On a tapered swept wing, locate where the chord is equal to the MAC. That should be at about 42% of the half span. The 25% of chord point should be in line with the neutral point of the wing. THAT is where you put the pitch neutral flap.
Your 42% number would only be valid for one particular taper ratio. With no taper at all it would be 50%, with 100% taper (triangular planform) it would be 33%, anything else, somewhere in between 33 and 50. It might happen to be 42, or it might not.

The sweep doesn't matter at all.
 

berridos

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The beauty of the split flap proposed by Norman is that in a tractor delta you have the prop blowing on the flap, as the flap is right below the pilots ass in a central position. So at the end you got thrust vectoring without pitch side effects. Sounds pretty ideal addon on the verhees. Maybe i need to lengthen the landing gear to allow for propper deflection of the flap.
I wonder if the flap should have some tapering build in, to form a beneficial vortex. It could be 2m wide and centrally located as there the dettachable wings start.
 
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Jay Kempf

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Not very familiar with split flaps implemented in that way. Flaps normally act like changing the trailing edge location so that the airfoil acts like it has more camber and that changes the pitching moment. So having the trailing edge brought forward like that changes the camber profile like the airfoil has a lot more thickness in the central area and all below the undeflected camber line? That just changes the pitching moment and it seems it would be a big addition of drag. How does it increase CL deflected? It is basically like a hinged spoiler but only on the lower surface... If the goal is to slow down you need to get more CL... out of the same area...
 

Riggerrob

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Even if your belly flap only increases drag, that can come in handy when you want to fly steep approaches - over trees - when landing on short airstrips.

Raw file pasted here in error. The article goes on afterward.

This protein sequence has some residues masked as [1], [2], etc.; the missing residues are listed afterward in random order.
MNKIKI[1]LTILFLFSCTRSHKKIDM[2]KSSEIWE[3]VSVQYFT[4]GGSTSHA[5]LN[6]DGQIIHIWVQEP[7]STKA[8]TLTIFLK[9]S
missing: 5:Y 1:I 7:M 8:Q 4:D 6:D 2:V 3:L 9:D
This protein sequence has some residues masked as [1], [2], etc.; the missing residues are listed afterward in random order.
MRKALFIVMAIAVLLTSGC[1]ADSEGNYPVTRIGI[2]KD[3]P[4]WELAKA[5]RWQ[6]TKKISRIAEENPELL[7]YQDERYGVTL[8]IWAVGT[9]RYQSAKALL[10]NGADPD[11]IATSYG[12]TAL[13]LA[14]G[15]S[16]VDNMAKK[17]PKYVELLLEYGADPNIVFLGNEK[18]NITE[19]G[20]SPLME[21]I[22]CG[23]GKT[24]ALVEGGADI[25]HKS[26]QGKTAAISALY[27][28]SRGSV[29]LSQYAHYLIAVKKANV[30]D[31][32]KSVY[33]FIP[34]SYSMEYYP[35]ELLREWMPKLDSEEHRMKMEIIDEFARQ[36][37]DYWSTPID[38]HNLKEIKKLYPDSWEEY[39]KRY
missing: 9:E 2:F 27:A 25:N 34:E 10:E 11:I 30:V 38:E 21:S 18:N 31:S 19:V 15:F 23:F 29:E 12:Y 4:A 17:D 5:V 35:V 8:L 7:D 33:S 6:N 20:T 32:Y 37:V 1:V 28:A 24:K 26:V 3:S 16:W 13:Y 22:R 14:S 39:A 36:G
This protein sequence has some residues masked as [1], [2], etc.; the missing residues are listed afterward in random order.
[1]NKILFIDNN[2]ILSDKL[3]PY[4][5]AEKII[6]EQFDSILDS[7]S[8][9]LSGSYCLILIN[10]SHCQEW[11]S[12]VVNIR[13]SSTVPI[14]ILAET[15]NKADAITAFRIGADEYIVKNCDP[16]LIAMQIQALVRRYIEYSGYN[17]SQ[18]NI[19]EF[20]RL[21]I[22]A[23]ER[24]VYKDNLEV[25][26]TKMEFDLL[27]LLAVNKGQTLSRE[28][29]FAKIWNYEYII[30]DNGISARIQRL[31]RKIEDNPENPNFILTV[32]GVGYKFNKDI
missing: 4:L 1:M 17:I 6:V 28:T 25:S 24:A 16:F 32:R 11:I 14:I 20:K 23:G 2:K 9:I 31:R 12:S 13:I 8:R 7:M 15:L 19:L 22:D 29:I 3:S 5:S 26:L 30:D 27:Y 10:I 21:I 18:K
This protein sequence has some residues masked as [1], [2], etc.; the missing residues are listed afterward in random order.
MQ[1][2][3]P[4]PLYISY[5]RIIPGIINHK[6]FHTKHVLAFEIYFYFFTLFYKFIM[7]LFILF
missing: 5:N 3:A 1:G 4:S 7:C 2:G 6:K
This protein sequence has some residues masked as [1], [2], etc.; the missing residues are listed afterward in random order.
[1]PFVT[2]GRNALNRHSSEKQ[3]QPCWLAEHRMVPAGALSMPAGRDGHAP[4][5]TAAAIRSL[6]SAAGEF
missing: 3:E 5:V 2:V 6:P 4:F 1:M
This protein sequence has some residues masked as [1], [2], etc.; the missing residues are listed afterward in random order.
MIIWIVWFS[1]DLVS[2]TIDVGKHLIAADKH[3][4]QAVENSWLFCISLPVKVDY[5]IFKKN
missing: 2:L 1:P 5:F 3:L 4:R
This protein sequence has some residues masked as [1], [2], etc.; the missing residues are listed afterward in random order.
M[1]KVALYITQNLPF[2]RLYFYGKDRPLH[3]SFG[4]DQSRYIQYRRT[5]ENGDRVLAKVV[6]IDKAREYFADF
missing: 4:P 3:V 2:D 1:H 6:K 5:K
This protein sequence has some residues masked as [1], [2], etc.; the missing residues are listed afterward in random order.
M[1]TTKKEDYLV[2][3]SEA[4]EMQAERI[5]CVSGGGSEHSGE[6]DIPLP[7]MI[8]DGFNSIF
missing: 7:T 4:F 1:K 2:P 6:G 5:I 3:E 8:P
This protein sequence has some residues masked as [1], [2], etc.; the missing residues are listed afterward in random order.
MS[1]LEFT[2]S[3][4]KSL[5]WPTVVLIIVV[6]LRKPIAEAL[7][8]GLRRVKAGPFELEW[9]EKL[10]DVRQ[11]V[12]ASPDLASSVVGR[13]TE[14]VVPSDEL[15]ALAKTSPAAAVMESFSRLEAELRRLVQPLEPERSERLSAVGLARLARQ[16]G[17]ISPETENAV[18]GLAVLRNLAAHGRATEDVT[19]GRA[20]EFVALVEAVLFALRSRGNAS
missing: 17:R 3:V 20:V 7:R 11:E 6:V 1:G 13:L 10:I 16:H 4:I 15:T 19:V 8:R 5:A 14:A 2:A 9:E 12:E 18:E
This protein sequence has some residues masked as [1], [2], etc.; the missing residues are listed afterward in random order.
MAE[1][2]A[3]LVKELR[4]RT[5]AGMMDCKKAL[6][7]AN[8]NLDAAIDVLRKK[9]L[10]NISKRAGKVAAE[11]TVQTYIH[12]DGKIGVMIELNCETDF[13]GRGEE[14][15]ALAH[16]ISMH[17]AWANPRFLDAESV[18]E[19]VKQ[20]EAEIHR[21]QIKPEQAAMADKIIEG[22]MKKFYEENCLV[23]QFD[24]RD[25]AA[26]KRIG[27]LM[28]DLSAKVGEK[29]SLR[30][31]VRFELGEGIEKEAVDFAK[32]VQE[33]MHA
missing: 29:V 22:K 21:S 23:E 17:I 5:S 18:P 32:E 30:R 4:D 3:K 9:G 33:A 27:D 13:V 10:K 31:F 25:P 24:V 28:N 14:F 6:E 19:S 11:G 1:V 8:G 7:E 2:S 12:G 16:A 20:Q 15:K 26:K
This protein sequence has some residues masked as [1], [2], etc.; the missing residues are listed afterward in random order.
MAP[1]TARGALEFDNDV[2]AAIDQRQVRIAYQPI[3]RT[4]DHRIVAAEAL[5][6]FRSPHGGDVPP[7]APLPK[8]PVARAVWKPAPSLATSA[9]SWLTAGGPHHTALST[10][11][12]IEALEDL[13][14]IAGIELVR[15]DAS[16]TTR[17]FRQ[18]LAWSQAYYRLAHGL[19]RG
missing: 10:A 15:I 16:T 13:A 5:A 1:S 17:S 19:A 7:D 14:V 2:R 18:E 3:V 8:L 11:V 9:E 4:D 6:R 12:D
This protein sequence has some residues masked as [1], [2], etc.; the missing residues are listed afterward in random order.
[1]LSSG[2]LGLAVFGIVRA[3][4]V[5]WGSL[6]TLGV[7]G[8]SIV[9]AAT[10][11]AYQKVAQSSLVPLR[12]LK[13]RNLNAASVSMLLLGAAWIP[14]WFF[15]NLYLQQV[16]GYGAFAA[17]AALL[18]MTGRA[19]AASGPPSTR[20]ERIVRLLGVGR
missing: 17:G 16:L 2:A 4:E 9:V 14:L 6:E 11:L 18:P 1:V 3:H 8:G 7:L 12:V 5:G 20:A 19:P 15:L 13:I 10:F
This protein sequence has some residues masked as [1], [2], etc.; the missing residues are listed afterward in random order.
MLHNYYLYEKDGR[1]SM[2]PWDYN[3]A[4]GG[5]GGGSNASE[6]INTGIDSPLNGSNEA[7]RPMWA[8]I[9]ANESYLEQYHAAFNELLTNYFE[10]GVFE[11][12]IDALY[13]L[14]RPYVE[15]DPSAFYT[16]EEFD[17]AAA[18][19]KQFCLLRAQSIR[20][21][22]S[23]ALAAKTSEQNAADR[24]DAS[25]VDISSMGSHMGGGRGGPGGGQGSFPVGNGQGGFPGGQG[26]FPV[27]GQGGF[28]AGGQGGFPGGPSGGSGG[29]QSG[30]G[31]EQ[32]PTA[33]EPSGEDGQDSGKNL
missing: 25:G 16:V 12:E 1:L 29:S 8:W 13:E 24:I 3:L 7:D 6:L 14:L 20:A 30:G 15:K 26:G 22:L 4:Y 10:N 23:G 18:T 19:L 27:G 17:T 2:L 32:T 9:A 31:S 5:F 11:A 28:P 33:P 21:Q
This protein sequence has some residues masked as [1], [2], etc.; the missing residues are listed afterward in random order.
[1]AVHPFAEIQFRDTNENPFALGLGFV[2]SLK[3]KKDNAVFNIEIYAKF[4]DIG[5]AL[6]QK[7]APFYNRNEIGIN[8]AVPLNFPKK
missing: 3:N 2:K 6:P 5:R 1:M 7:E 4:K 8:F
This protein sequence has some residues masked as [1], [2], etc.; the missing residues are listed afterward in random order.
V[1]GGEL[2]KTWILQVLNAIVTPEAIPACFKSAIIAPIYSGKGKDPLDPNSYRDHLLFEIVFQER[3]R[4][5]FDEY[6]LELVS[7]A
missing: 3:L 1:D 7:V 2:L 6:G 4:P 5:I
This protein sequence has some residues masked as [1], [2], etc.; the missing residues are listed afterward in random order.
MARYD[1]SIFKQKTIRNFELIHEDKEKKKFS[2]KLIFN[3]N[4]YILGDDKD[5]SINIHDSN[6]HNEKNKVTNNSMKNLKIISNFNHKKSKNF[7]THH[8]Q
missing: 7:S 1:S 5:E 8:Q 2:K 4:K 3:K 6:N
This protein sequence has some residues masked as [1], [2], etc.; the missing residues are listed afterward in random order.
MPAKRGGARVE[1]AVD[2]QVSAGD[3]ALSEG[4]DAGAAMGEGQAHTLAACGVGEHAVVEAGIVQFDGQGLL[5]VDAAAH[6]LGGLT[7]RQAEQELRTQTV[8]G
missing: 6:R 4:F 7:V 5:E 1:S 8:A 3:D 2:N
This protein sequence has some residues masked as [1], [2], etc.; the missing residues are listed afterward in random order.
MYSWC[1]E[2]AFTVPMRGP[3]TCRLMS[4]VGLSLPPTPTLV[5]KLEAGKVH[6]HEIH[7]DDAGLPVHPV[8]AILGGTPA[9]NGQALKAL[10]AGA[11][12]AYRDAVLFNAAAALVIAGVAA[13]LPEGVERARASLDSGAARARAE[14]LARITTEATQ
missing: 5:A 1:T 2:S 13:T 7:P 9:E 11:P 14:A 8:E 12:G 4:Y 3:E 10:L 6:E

A pure drag belly flap is worse than useless when trying to climb out of that same airstrip.
 

Riggerrob

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If you look at Facetmobile and listen to Barnaby Wainfain's lectures, the primary advantages of small, slow deltas are light weight and large Reynolds numbers. Because his Facetmobile is so thick, he can use very light-weight structure. Remember that the weight of a wing spar is inversely proportional to its depth. IOW the thicker the spar/beam, the lighter you can build it.

Large Reynolds numbers increase lift, while reducing drag. A common problem with homebuilts (e.g Rutan Quickie) is their tiny wing chords, which are difficult to build accurately enough to retain smooth airflow. The larger the Reynolds number (wing chord) the less precise you have to be.

Another major advantage of delta is reduced parts count (e.g. Verhees). Reducing parts count simplifies construction while reducing fastener weight.

When I was a teenager, I wanted a Dyke Delta. When I grow up, I want a Verhees Delta 2.
 

Topaz

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Not very familiar with split flaps implemented in that way. Flaps normally act like changing the trailing edge location so that the airfoil acts like it has more camber and that changes the pitching moment. So having the trailing edge brought forward like that changes the camber profile like the airfoil has a lot more thickness in the central area and all below the undeflected camber line? That just changes the pitching moment and it seems it would be a big addition of drag. How does it increase CL deflected? It is basically like a hinged spoiler but only on the lower surface... If the goal is to slow down you need to get more CL... out of the same area...
Even if your belly flap only increases drag, that can come in handy when you want to fly steep approaches - over trees - when landing on short airstrips.
A pure drag belly flap is worse than useless when trying to climb out of that same airstrip.
These. A "belly flap", well forward of the trailing edge, has another name: "Drag Brake." The LongEZ has one under the fuselage for that purpose. No increase in lift, even on a delta wing because, unlike a conventional split flap near the trailing edge, there's no increase in circulation resulting from the flap being that far forward.

Fundamentally, a delta wing is a poor choice for a STOL aircraft design. Might be fine for landing, where vortex lift and the attendant high drag could be used to effect for a steep approach and short flare out. However, wherever you land, you have to take off from again and, for takeoff, vortex lift (and the attendant high drag) are not good. This is why you don't see delta wings used for "professional" STOL designs. Occasionally for VTOL designs, where lift engines completely off-load the wings for takeoff and landing, but not for STOL.